Information Literacy Toolkit
Many assignments require peer-reviewed articles; however, there are other credible resources available through the libraries. Students may need guidance identifying what type of resource they are using and how using the library resources is different from searching Google. They may also need guidance on using the language scholars are using.
Types of Information
One of the questions you will ask yourself during the search process is What type of information will best help me answer my questions? Thinking about the type of information you are looking for will determine how you search for that information, where you look for it, and what tools you use.
Examples of different types of information and where to find it include:
- primary sources/ first person experiences
- technical reports or patents
- scholarly literature (articles)
- opinion polls
- news stories
- overviews of a topic (books)
- government documents/ reports /hearings
You may also want to consider sources outside of your traditional library such as archives and Special Collections, interviewing knowledgable individuals, businesses, etc.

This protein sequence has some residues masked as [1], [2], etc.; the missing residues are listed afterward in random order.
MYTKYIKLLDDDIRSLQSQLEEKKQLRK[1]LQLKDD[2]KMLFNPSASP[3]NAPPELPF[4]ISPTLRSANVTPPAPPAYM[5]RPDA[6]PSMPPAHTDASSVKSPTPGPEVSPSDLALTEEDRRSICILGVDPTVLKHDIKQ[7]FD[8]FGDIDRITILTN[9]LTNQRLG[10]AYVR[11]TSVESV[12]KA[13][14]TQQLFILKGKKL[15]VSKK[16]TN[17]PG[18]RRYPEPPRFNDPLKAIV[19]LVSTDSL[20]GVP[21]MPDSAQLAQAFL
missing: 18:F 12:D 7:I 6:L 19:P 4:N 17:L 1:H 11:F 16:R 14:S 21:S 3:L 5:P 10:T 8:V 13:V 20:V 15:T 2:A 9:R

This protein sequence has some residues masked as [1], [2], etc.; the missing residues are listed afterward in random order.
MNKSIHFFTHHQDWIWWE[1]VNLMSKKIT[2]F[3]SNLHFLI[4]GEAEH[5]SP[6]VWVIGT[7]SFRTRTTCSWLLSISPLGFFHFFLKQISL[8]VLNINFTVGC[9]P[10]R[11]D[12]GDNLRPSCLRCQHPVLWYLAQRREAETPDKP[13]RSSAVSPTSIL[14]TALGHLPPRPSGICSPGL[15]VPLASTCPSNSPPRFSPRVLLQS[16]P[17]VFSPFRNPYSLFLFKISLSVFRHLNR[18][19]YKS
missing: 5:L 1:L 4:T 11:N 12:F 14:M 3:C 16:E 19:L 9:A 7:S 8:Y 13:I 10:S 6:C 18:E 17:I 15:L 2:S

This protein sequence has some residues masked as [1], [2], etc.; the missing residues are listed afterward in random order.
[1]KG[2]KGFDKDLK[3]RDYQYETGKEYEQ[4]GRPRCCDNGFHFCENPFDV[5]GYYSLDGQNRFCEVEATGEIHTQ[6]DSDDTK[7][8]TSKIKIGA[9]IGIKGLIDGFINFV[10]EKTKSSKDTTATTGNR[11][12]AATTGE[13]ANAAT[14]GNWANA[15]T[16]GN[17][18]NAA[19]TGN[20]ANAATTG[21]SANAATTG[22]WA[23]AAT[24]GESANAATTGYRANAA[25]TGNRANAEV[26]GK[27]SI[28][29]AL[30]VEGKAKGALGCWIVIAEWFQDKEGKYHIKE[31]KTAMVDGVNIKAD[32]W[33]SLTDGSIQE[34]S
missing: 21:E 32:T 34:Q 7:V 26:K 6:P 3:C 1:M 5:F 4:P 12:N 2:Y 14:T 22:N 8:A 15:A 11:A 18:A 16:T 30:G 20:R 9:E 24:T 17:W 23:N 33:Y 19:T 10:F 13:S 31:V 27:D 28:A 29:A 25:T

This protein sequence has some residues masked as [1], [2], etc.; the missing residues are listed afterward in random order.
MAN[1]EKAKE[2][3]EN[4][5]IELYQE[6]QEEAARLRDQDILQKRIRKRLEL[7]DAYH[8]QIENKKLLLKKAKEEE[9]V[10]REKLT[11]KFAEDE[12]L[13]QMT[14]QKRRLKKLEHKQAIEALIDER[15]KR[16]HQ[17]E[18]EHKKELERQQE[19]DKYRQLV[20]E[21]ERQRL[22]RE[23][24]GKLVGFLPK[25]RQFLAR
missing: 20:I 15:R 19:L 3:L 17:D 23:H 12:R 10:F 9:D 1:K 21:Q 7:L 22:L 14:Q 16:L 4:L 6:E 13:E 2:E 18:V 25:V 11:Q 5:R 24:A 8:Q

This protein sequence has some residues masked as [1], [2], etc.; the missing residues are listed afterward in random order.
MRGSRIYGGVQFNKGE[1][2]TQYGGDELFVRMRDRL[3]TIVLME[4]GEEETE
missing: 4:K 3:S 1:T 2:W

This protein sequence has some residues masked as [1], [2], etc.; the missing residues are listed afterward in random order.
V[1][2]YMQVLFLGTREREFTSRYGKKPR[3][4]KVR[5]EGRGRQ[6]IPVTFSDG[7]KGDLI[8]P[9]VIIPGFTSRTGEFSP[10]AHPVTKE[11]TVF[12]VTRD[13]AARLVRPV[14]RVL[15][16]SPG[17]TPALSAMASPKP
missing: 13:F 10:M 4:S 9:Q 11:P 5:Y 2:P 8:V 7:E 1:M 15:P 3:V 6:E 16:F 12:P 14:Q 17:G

Also consider the publication cycle of information. If you are seeking information on a very current or timely topic, then scholarly articles and books addressing the topic may not be available, but newspaper articles and popular articles may be reporting on the topic because they can be published much faster.
Social media and breaking news coverage will be available on very current topics, but due to the nature of breaking news, accuracy of the information may vary widely.
For more information on understanding the publication cycle, you can can take the online tutorial on Defining and Comparing Different Publication Types.
- Last Updated: Nov 9, 2023 10:31 AM
- URL: https://libraryguides.binghamton.edu/infolit
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